Springs ‘in shape’

Antwaan Randle El missed most of June’s organized team activities after having a knee scoped, but the veteran receiver didn’t waste any time showing he’s healthy again as the Washington Redskins began training camp Sunday, whipping cornerback Shawn Springs for a touchdown on their first duel in 7-on-7 work.

“Antwaan was jogging the whole time, and I’m thinking he’s going to sit down and run an out [pattern], and he took off on me,” Springs said. “He started laughing and said, ‘I tricked you, Shawn.’ That’s a good feeling when you got guys who are competitive and know each other. He got me today, and this evening I’ll try to come back and get him.”

Springs, the only player to skip the “voluntary” June OTAs, said the Redskins’ brass, including executive vice president Vinny Cerrato, knew his whereabouts all along.

“That’s why you’ve got agents and representatives,” said Springs, who never called coach Jim Zorn to let him know where he was. “Vinny and those guys know where I was. It wasn’t like I would just be missing. They knew I would come back in shape.”

Zorn said that he and Springs chatted on the field, though they had yet to sit down and talk.

“He’s in great shape,” said Zorn, a Seattle assistant when Springs was with the Seahawks from 2001 to 2003. “We beat him today, which I was excited about. He came out ready.”

While Springs returned, fellow starting corner Fred Smoot sprained his left ankle during the afternoon practice and will be out for a few days. After losing defensive ends Phillip Daniels and Alex Buzbee to season-ending injuries earlier in the day, Zorn joked with black humor that “I love sprained ankles now.”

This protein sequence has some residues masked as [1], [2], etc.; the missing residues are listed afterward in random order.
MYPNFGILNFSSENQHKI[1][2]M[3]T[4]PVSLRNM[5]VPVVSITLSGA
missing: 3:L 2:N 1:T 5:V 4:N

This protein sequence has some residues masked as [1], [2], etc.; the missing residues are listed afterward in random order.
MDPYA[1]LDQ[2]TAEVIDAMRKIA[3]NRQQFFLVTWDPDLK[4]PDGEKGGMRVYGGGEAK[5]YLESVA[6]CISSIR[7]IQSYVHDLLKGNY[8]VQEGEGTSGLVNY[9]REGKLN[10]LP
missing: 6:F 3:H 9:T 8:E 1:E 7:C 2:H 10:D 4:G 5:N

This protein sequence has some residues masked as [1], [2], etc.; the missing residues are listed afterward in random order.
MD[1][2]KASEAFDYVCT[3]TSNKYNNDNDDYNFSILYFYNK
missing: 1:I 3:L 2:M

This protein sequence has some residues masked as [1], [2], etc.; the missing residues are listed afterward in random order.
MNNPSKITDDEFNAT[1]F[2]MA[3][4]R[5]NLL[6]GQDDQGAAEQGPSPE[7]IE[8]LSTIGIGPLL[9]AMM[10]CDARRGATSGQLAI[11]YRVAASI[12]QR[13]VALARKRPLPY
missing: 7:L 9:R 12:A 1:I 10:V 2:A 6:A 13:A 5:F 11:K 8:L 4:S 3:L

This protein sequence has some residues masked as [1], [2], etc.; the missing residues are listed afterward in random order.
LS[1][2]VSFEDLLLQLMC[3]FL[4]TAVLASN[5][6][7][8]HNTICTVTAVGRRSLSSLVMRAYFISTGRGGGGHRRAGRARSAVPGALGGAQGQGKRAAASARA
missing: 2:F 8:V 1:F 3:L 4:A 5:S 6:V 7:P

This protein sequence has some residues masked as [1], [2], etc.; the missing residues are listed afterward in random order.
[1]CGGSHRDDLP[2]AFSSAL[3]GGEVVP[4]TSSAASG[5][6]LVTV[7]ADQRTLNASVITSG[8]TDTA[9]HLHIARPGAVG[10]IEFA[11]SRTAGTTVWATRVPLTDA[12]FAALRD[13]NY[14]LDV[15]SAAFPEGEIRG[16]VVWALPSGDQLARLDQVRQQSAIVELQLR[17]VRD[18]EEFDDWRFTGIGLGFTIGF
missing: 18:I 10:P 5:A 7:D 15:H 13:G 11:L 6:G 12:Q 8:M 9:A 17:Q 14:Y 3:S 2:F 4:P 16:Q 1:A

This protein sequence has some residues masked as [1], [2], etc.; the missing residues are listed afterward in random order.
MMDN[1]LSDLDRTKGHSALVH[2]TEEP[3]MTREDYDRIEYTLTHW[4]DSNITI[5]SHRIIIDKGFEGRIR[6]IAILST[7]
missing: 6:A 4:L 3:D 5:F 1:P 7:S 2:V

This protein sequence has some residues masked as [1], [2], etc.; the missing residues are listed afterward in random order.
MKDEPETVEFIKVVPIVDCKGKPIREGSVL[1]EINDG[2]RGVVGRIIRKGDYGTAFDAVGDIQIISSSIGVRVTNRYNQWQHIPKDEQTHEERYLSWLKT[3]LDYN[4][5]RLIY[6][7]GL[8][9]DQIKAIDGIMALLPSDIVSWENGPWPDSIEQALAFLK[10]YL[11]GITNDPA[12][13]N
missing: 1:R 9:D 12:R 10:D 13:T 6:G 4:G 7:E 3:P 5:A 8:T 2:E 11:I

Rogers progresses

In June, the consensus at Redskin Park was that cornerback Carlos Rogers wouldn’t be on the field for the start of training camp, that he might open the season on the physically unable to perform list in the wake of reconstructive knee surgery in November. But Rogers worked with the rest of the cornerbacks in individual drills as camp began.

“I was supposed to be on PUP, but I told you I was going to be on the field,” Rogers said, grinning. “I feel good that they’re starting to let me do stuff. I did individual [drills]. I was supposed to do some one-on-ones, but [cornerbacks coach Jerry Gray] said to wait a couple of days. I really won’t know how my knee is until I react to a receiver.”

Zorn said the Redskins are still trying to hold Rogers back.

“We want to make sure when he does really have to push off … that he can do it, so right now we’re trying to be very careful with what he does and how much he does,” Zorn said.

Breaux on hand

Don Breaux, who retired Thursday because of a heart condition after 40 years in coaching, 27 in the NFL and 17 with the Redskins, was on hand for the morning practice to visit with Redskins owner Dan Snyder.

“Don’s upbeat,” Zorn said. “He wasn’t throwing out advice or anything like that, but he’s such a great coach. I hope he can be around as often as he wants to be.”

About the Author
David Elfin

David Elfin

David Elfin has been following Washington-area sports teams since the late 1960s. David began his journalism career at Bethesda-Chevy Chase High School, the University of Pennsylvania (B.A., history) and Syracuse University (M.S., telecommunications). He wrote for the Bulletin (Philadelphia), the Post-Standard (Syracuse) and The Washington Post before coming to The Washington Times in 1986. He has covered colleges, the Orioles ...

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